Don’t rely on yourself to be able to identify oral cancer because it’s almost impossible. Oftentimes, there is no alarming pain or symptoms when oral cancer begins to develop, and it can appear in any area of the mouth and throat. 

A professional dentist or dental hygienist has the education and training necessary to recognize the signs and symptoms of oral cancer early in development. By going to the dentist every six months, you stand a much better chance of detecting the onset of oral cancer.

Increasing Your Self-Confidence

There’s no getting around the fact that straight, white teeth make for a great smile, which can add some major self-confidence. As we’ve said before, brushing and flossing each day can go a long way in maintaining your smile, but going to the dentist is the surest way to get rid of the plaque under your gum line, clean the hard-to-reach places between your teeth, and take care of stains. A deep cleaning, not to mention professional whitening services, will promote a healthier and brighter smile than you can attain by yourself. 

Yes, poor oral health can have a negative impact on your self-confidence. But, like it or not, it can also play a role in how others perceive you. It’s unfortunate, but bad teeth can negatively impact an individual’s personal and professional life. Going to the dentist to correct any dental problems and returning for regular checkups is the best way to keep your oral health in excellent shape. And doing so will inevitably shine through your smile and increase your self-esteem.

Getting Checked for Things You Can’t See

Many people may choose not to go to the dentist every six months because they brush and floss religiously, and their teeth and gums appear to be fine. However, even if everything seems good on the surface, you never know what underlying dental health issues—those which can only be diagnosed by a dentist—are developing in your mouth. Therefore, the safest bet is to attend regular checkups and to get any necessary exams, X-rays, and other simple procedures that can help you stay ahead of potential health issues.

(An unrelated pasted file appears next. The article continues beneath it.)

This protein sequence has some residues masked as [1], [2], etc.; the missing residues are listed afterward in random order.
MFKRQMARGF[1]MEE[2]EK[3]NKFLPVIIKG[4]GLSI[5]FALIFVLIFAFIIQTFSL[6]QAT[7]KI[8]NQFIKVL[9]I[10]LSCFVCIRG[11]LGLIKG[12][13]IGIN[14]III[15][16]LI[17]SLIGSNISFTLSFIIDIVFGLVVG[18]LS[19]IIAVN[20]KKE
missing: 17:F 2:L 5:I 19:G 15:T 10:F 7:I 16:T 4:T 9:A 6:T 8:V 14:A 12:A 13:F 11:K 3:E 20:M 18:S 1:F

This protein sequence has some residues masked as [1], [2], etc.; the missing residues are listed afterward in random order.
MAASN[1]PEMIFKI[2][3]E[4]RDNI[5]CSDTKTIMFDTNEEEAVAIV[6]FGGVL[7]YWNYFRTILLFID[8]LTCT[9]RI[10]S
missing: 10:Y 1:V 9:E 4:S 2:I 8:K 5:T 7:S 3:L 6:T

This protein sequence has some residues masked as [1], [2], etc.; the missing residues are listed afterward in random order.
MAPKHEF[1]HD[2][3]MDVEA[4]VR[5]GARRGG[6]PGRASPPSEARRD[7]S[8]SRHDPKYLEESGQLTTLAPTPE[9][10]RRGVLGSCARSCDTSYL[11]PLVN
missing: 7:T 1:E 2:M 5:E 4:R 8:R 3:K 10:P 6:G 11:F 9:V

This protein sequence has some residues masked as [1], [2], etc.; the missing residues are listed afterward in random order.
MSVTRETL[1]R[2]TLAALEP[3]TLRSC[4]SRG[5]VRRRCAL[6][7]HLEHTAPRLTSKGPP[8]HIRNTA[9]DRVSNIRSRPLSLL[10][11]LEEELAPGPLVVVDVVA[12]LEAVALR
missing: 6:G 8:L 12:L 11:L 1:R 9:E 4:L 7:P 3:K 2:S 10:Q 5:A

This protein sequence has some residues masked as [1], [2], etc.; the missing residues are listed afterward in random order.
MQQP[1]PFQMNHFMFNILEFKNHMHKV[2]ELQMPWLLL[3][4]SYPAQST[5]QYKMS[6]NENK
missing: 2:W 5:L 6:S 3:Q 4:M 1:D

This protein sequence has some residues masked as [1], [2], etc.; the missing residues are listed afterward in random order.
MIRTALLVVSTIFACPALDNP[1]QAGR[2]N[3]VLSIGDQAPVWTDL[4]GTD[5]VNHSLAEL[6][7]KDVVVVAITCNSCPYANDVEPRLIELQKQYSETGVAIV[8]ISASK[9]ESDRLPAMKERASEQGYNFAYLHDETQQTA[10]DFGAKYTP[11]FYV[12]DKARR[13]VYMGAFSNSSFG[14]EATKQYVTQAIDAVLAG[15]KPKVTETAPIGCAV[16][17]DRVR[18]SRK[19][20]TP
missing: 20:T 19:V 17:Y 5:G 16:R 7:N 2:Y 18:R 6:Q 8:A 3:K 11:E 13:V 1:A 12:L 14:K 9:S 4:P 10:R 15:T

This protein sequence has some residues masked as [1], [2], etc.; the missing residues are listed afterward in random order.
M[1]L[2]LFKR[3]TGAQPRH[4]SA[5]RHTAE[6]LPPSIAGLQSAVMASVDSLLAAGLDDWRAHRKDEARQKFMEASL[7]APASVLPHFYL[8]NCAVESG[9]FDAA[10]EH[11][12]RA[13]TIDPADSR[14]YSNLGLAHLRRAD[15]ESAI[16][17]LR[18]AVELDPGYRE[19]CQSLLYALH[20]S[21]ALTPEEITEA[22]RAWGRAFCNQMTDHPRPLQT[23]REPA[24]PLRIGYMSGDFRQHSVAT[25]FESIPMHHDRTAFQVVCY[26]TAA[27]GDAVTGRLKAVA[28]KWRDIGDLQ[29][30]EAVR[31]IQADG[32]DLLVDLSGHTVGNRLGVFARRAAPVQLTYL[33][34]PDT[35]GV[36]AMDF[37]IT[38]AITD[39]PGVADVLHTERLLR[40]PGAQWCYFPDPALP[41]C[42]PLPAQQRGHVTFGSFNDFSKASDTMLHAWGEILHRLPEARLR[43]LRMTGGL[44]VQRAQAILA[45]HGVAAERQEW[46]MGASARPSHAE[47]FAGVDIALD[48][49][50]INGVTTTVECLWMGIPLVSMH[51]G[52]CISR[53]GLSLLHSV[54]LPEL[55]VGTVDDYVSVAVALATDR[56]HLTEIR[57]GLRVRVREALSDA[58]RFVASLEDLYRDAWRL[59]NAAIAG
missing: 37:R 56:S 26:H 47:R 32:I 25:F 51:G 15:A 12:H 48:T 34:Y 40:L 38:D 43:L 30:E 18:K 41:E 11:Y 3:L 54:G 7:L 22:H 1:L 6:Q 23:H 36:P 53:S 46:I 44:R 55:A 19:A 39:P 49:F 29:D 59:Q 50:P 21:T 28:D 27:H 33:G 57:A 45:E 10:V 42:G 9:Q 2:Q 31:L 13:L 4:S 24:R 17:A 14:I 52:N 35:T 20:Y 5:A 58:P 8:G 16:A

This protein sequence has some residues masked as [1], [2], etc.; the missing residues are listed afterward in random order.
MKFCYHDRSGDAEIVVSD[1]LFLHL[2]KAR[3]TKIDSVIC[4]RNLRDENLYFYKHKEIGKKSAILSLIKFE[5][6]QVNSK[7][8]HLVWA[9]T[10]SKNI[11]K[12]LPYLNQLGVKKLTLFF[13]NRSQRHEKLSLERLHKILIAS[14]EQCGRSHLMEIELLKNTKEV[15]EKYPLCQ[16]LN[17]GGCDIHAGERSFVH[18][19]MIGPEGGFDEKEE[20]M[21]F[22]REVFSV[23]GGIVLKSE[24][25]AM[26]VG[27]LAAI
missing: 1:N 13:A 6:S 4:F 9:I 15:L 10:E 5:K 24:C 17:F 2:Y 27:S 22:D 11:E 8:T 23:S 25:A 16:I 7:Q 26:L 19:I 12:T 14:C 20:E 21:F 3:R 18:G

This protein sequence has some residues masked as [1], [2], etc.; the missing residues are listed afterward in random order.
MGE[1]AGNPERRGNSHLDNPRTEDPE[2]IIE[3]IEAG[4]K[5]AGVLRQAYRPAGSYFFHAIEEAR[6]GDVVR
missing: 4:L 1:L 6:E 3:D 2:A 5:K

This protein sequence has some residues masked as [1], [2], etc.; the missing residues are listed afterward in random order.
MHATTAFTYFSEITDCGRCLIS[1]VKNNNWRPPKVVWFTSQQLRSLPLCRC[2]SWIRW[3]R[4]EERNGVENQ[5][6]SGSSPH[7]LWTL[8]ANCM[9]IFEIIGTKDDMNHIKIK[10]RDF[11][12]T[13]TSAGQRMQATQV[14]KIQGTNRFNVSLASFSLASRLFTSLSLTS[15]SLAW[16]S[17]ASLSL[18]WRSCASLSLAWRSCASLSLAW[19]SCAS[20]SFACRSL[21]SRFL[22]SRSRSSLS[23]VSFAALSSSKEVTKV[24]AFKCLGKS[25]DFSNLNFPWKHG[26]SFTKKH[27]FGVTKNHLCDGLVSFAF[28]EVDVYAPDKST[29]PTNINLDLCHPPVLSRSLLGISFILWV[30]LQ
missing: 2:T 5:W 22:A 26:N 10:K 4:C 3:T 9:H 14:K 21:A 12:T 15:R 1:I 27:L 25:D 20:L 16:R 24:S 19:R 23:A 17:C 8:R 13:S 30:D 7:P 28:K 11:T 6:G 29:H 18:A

How Age Impacts Your Dental Health 

All of your body’s cells, tissues, and organs are impacted by the aging process. The changes that come with age affect every part of your body, and that includes your teeth and gums. Here are some of the most common dental health issues that adults face:

Cavities

Essentially, cavities are caused by bacteria in the mouth that convert sugars and starches into acid. The acid then goes to work at eating away tooth enamel and, thus, cavities form. And these cavities often develop at the tooth’s root because of gum recession. 

Moreover, bacteria build-up occurs more easily if you suffer from dry mouth, which can also lead to tooth decay or tooth loss. There are several reasons older adults are more prone than younger people to get dry mouth. For some, it’s simply because of age. For others, it’s due to particular medications they take. And specific health conditions can lead to dry mouth as well. 

Gum Disease

Dry mouth is a serious condition because of how critical saliva is to oral health. Saliva helps your gums remain healthy and protects your teeth from decay. So, when your mouth is not producing enough saliva, it can put you at risk for a number of issues. Gum disease, tooth decay, mouth sores, thrush, and difficulty chewing, swallowing, and tasting are some of the most common examples.

Dry Mouth

It’s normal for the salivating glands in your mouth to produce less saliva as you progress in age. But dry mouth more often occurs in older adults as a result of medical problems. 

For instance, a wide range of medications can decrease saliva production, including those used to treat pain, depression, high blood pressure, and high cholesterol. You can also get dry mouth when undergoing cancer treatment, and many different health conditions (e.g., stroke, diabetes, Sjögren’s syndrome, etc.) can be the culprit. 

Some of the most common dental health issues that occur in adults have to do with the gums. In the simplest terms, gum recession refers to when your gum tissue begins separating from your tooth; this exposes the root of your tooth and leaves you more vulnerable to bacteria build-up, which can result in inflammation and decay. 

Oral Cancer 

Perhaps the most severe dental health condition is oral cancer, which is most common in individuals over the age of 45 and twice as common in men than women. Lifestyle choices can play a big role in the development of oral cancer. People who smoke and/or use other forms of tobacco are the most susceptible. And people who add excessive drinking into the mix increase their risks even more. 

But those are not the only factors at play. Poor dental and oral hygiene, regularly taking immunosuppressants, and gum damage from rough teeth, fillings, or dentures can also cause cancer. Certain infections like the human papillomavirus virus (HPV) can be a cause as well.